I keep thinking the Honda 450x will start to show its age, but that is clearly not the case. Each of the top bikes have their strengths; weight, top speed, acceleration, durability and handling. But overall they are all very closely matched over the course of the entire race.
Bonanza FMF KTM – Kurt Caselli and Ivan Ramirez were nearly perfect in San Felipe, except for the off course penalties. One was so obvious that everyone was talking about it before the end of race day. Kurt put the team into the early lead and then held a pace at the front that no one could gain on. Getting the bike in the lead, Ivan rode solid for the second half of the race and brought the bike to the finish first.
With the injury to Toby Price, there will not be a second team bike for the 500. I expect Mike Brown to ride with Kurt and Ivan. This is the second year in a row that KTM has started with two teams but found themselves short of riders to fill both seats. It seems to be a theme with them.
As for Brownie, I just don’t see him continuing as a Baja rider. With his phenomenal success to start the Endurocross and X Games season, he is far more valuable in that arena. In comparison, he has had little to boast about after a year of racing in Baja. The San Felipe 250 saw him getting passed by a number of non-pro riders. I have to imagine that the paycheck for an X Games gold medal is vastly greater than anything to be won in Baja.
KTM has their bike well sorted out. It is still the old twin cam, carbureted Dakar motor. The team is supposed to be developing the new fuel injected 450xc-f, but I think they are so comfortable with the older chassis, that the riders wish to stay on it.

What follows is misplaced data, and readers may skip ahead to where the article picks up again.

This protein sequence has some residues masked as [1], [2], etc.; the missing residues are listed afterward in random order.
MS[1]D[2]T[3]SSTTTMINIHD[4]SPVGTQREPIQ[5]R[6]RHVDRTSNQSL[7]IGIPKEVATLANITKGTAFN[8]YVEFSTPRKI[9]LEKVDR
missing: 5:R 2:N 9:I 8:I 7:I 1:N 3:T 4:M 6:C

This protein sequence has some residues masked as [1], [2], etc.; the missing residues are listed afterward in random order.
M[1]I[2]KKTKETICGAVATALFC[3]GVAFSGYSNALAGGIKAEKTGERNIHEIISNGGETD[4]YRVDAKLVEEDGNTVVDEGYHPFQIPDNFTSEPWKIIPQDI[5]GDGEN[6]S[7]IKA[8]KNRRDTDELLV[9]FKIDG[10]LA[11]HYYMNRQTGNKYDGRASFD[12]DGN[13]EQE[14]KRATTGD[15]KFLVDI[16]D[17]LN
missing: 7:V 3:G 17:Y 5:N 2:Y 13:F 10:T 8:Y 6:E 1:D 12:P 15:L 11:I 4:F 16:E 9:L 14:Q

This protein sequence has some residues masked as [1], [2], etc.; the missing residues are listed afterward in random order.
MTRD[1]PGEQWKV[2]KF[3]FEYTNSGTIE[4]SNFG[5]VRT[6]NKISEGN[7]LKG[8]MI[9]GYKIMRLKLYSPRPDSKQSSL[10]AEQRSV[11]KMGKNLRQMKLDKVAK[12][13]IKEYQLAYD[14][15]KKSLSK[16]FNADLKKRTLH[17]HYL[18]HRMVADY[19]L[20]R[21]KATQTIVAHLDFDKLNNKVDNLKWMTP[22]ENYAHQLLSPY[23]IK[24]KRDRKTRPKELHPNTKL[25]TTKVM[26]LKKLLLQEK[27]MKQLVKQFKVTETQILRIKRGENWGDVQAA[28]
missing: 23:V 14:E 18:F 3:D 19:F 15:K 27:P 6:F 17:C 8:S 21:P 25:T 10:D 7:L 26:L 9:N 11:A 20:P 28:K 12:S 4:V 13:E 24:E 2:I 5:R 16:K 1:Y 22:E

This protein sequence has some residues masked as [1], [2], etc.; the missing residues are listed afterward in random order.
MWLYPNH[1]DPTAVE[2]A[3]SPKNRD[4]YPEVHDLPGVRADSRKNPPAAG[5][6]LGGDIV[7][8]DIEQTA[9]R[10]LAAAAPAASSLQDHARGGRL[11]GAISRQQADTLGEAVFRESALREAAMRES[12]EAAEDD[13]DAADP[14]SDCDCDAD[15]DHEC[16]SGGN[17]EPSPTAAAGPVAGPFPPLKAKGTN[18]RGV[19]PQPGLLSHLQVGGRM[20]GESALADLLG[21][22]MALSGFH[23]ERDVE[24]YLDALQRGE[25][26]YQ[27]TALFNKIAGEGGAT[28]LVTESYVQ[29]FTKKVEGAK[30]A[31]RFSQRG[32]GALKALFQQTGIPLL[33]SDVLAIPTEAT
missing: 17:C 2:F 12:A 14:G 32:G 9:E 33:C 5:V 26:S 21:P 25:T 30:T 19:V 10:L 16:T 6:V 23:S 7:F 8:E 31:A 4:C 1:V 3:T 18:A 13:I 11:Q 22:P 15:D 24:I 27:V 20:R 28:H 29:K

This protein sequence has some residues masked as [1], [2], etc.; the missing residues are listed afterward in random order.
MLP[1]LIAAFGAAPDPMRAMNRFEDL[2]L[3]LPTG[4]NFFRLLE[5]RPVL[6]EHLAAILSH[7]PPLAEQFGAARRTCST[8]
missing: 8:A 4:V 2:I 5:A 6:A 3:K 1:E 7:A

Kendall Norman – Will Kendall Norman and Ryan Abbatoye be riding orange for the 500? After their third place finish in San Felipe on the privateer Honda, they will be the spoiler team and again bump someone off the podium. I would not favor them for the outright win, but it might only take one miscue from another team to prove me wrong.
If they are riding a KTM, then they are working very hard to keep it a secret. It is one aspect of Baja that continues to baffle me. What is the difference between an amateur and a professional motorcycle racer? A professional races for the benefit of other people, while the amateur races for his own gratification. So why do so many supposed pros act like amateurs? If you want to get paid to race a motorcycle, you have to put yourself in front of the public, promote yourself and put on a good face for those who pay you. A little publicity can go a long ways.
THR Kawasaki – The boys in green are back once again to get a win. As the perennial underdog team, THR continues to be a threat at every race. At last year’s Baja 500 they put on a great show. Robby Bell had a hot line off the start, but lost time right away when he missed his first pit and ran out of gas. But the team never gave up and rode strong all day, taking a much deserved win.
David Pearson is back along with Steve Hengeveld. Joining them for the first time will be Taylor Robert. Taylor is of course very talented. He grew up riding in the desert, but does not have much experience when it comes to desert racing at the highest level. Success in Baja takes time and patience. It requires a skill set that is completely different from anything else. Taylor needs to use this race to ride smart and avoid trouble.
With a four rider team, THR has a deeper pool of talent, but more riders bring more variables. It is always a challenge to determine if more is better. I look for Robby and David to do most of the mileage, while Taylor has a chance to get his feet wet without too much responsibility to bear. Steve will probably only do a short section also and be the backup rider anywhere he might be needed.
Who is going to win? I don’t know, should I cop out on making a prediction or step up to the plate?
Okay, here is my guess: JCR Honda for the win. Last year the team lost because they had failed to have a contingency plan for the finish of the race. Colton crashed hard towards the end of his first section, damaging the bike and himself. The team did not lose too much time for this. But Colton was slated to ride the last 40 miles to the finish. He was too banged up to do so and that left Timmy Weigand to ride both his scheduled section, as well as having to stay on the bike for the last leg to the finish. He was not prepared and had not pre-run the section. Kamo was there to get on the bike if needed, but the team chose to leave Timmy on. It was a rare lapse of planning on Johnny Campbell’s part. I don’t look for them to get caught out like this again.